Photo courtesy from shirtoid.com
(Because of some recent warnings from my wife on copyright issues with blogs, I am trying to be more careful on what I use here at Thomsthoughts. If you are interested in the clip from which this phrase was used, simply search on Youtube for “Monty Python Spanish Inquisition” … It. Is. Hilarious. … in a British sort of way)
Recently read this story about the United States post office. In short, based on usage, costs, and business model, the USPS could go down to as low as 3 days of service a week within the next 15 years.
This got me thinking. Why is the Post Office having so much trouble?
Well, lets look at what services the Postal Service provides, and how there are many different ways to do those things today versus yesterday.
- Sending packages – Aside from the impeccable service that the USPS provides to our military personnel overseas, FedEx and UPS, both privately run, publicly traded companies, are increasing market share in this process, often doing it cheaper, faster, and more reliably than the US Postal Service.
- Paying bills – I just payed my last bill for the month. Let me tell you how these played out: 1) Electric Bill – hand delivered. 2) Water – mailed. 3) At&t (Cellphone) – iPhone app 4) Charter (cable) – online 5) Mortgage – online. 6) Lease payment – hand delivered. One … one out of those I place in the mail. All of the other have a less expensive or more convenient option for payment.
- Sending letters – Um … anyone heard of e-mail? In conversation with a friend at work, she shared that while e-mail has been reducing the need for stamped mail in comparison to a year ago, that there is a certain “feel” to writing a letter in your own handwriting. Did you know that you can make your handwriting into a font? Granted, you’re reading a post from someone who has specifically on his list to write 30 handwritten letters to people that have impacted him. There is a “feel” to it. Even so, “feelings” aren’t the best premise for business growth … well, maybe for TUMS, not necessarily the US Postal Service.
- Mailing of contracts or other important original documents – Aside from #1 above, with the fact that overnight and express mail has been mastered by other private enterprises, many important documents have been digitized. Several times even in the last week, as I complete graduate school applications and fill out a leave request form, I sign my name digitally, using technology through Adobe.
At one time, the United States Postal Service was the best at doing what it did … At one time. It isn’t anymore.
Also in the last few weeks, Netflix (a popular way to get media – movies and teleivion shows – for home veiwing) reported that they were going to be raising their rates, as reported in a story here. Now lots of folks are upset by this change in rates (increase of about 60%), but I will allude to how ridiculous that is in a minute.
Also recently reported, Redbox (oh how I loooooove Redbox) is increasing in it’s market share (as in 35% of total DVD rentals), demonstrating an effective method of renting movies with almost no staff, and relying on almost total automation.
But I have a question for you:
When’s the last time you stopped at a Blockbuster or Hollywood Video to rent a new release movie?
Yeah. Seriously. Remember when about 10 years ago, it would cost you $5 for a 48-hour rental, that would beat you up on late charges if you didn’t get it back on time? (As I alluded to earlier … you netflixers … the increase really isn’t that horrible, is it? – and if you don’t like it, visit a redbox … or soon, stream from one)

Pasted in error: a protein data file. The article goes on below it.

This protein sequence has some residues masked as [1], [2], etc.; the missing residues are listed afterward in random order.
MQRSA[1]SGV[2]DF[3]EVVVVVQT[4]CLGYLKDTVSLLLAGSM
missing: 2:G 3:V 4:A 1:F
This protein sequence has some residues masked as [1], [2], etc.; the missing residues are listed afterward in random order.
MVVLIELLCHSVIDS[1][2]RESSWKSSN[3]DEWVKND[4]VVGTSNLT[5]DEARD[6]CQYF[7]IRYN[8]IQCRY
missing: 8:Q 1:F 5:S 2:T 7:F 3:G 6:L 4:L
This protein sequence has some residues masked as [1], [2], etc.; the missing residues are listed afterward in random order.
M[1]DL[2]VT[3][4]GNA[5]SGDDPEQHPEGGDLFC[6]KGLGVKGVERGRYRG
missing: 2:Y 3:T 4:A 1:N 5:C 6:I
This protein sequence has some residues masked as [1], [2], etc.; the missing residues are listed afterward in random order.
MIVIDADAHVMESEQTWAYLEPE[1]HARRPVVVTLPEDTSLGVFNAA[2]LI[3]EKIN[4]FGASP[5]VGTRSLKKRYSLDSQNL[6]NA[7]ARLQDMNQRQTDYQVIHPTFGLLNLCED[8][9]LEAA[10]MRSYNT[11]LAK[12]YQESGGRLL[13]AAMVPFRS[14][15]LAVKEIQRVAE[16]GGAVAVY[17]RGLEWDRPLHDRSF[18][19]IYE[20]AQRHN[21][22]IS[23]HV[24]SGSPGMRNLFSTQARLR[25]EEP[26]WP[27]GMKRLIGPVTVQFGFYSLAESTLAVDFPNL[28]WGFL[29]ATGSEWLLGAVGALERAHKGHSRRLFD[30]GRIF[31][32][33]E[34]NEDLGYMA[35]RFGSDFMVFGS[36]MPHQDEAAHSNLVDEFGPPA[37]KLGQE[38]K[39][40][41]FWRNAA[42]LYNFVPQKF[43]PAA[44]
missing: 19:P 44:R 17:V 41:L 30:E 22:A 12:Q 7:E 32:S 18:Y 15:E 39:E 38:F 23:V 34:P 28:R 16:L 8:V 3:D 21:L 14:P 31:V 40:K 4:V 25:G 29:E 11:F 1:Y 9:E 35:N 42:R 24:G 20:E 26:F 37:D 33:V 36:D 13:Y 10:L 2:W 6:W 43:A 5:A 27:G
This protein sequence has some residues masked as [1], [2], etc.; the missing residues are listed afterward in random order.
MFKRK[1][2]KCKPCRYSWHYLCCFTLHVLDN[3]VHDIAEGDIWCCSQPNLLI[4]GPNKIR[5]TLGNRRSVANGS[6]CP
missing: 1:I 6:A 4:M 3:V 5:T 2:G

No one expects a Spanish Inquisition.
Now, some people have the skill to anticipate market and resource changes and can capitalize on them. Life Coaching is a great example. This is a profession, largely unregulated from it’s similar or related professions (counseling, psychotherapy, etc.), that has exploded in the last 10 years or so, all based on the premise of helping ordinarily well-functioning individuals plan for their life and reach their personal goals. It is a lucrative endeavor.
It’s not just that. It’s Google. It’s Hulu. It’s Thirty-One. Name them. Name the businesses, ideas, and advances that weren’t present even 10 years ago.
You can’t ever stop learning.
Read a book. Take a class. Learn a trade. Apprentice with a master. Experience new things. Consider your purpose. Always commit to learning.
I consider myself a life-learner. As I prepare two graduate school applications for a late fall deadline, I have those good feelings creeping up again. Feelings of excitement and anticipation of sitting in a classroom and of listening to someone about something I may know little about. I love learning. I have a growing list of books that I am trying to read in this year. I have subscribed to about a dozen RSS feeds, and dozens of Twitter’ers (sp?) because for a while, I though I was capped. Sure, that sounds arrogant, but when you have excelled to a degree of plateau in your profession (independently licensed in a terminal degree) you tend to think “you’re there”.
Well, you’re never “there”.
Don’t be Blockbuster Video. Be the next Redbox.
Don’t be the Postal Service. Be the next Fedex.
Don’t be the person you were yesterday. Be the person you will be 10 years from now … today.
(Disclaimer – In no way do I mean to portray a disdain for the honor and diligence of the US Postal Service. My comparisons are simply a result of their current operational and business paradigms, not a testament to their continuing work helping people communicate with others and get things where they need to be)